Kidnap of the Fourth Amendment

The Fourth Amendment is dying and we’re all the murderers, according to 9th Circuit Federal Court of Appeals Chief Justice Alex Kozinski and his law clerk Stephanie Grace. In an article for titled “Pulling Plug on Privacy; How Technology Helped Make Privacy Obsolete,” Kozinski and Grace eulogize the Fourth Amendment, recognizing the diminished expectation of privacy that every American has today.

With the increased use of smart phones that track our GPS location at every moment, police no longer need a warrant to track your everyday movements. In a decision by the U.S. Supreme Court, individuals who communicate information to another person no longer have an expectation of privacy regarding that information (United States v. White, 1971). It is by this logic that government agencies are able to obtain information about your everyday movements without a warrant. The agencies argue that since you have sent that data via your smartphone to your cell phone provider, they do not need a warrant to obtain that information from your cell phone provider.

The problem with this logic is that most people reasonably believe that they are not subject to being tracked by the government simply because they own a smartphone. Under the landmark case of Katz v. United States (1967), the Supreme Court held that an individual has a reasonable expectation of privacy when that individual subjectively believes that the information is remaining private and when society is willing to recognize that information as private.  As Grace and Kozinski point out, the Fourth Amendment is designed to prevent unreasonable searches and seizures. There is nothing reasonable about government agencies evading the warrant requirement and tracking the second by second movements of every citizen who prefers to own a smartphone merely because they own it. The right to be free from government invasion should not come at the sacrifice of an individual’s right to own property. Not according to our founding fathers.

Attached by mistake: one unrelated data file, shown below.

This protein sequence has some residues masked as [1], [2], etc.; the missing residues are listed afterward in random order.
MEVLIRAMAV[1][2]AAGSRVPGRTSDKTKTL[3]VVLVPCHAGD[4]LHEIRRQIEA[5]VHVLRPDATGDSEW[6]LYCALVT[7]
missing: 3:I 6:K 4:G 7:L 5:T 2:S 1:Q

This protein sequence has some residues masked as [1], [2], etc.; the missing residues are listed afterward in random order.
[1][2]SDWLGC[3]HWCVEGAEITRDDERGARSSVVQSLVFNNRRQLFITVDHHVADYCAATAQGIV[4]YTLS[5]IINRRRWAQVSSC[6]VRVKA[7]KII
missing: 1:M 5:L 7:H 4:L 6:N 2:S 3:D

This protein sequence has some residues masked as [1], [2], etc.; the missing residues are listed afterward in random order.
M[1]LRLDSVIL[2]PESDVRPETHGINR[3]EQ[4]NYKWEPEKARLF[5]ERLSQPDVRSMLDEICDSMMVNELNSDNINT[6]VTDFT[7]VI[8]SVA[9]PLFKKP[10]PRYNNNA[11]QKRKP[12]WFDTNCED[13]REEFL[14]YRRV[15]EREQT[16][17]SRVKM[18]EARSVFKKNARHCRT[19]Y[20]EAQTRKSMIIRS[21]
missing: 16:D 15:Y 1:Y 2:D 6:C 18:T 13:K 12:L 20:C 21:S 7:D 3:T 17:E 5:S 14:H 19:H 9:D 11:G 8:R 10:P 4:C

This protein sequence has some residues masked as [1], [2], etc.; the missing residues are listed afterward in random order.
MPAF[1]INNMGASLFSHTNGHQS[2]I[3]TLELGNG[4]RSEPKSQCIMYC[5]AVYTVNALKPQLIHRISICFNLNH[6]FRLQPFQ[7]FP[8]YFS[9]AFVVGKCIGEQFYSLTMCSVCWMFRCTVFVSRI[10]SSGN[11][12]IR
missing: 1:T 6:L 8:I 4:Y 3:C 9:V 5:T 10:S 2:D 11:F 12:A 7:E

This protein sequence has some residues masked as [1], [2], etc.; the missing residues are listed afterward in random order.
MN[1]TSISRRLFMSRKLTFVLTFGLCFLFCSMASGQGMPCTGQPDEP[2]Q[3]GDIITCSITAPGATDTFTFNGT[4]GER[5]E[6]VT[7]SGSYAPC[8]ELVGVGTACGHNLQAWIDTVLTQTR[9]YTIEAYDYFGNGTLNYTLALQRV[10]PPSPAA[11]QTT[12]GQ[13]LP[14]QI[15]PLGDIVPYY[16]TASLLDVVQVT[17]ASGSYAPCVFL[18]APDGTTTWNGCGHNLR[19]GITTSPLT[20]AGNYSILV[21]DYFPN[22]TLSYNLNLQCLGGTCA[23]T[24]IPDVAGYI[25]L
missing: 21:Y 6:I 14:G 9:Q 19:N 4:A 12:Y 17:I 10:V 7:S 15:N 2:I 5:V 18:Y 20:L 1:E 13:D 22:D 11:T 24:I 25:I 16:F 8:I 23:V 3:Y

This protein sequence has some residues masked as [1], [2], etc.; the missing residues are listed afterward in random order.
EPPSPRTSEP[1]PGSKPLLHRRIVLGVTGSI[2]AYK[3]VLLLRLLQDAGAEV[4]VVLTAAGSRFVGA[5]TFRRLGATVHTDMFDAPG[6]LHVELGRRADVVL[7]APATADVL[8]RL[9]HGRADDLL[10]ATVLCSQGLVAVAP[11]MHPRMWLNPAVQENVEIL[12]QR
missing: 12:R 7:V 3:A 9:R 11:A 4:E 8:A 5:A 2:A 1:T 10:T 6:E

The government agencies employing this scheme hide behind the same old argument that small sacrifices of individual liberty secure vast amounts of safety for all of society. Thomas Jefferson recognized the flaw in this logic and delivered an oft cited quote which expresses the opinion of those who seek liberty at any price. He said “Timid men prefer the calm of despotism to the tempestuous sea of liberty.” Though it may be tempestuous, the sea of liberty cannot be impeded by our own government without Fourth Amendment safeguards being preserved.

While Kozinski and Grace believe the Fourth Amendment has died, I believe it has only been kidnapped. Kidnapped by those who have created the façade of safety, while hiding liberty until those who seek it at any cost are able to rescue it.

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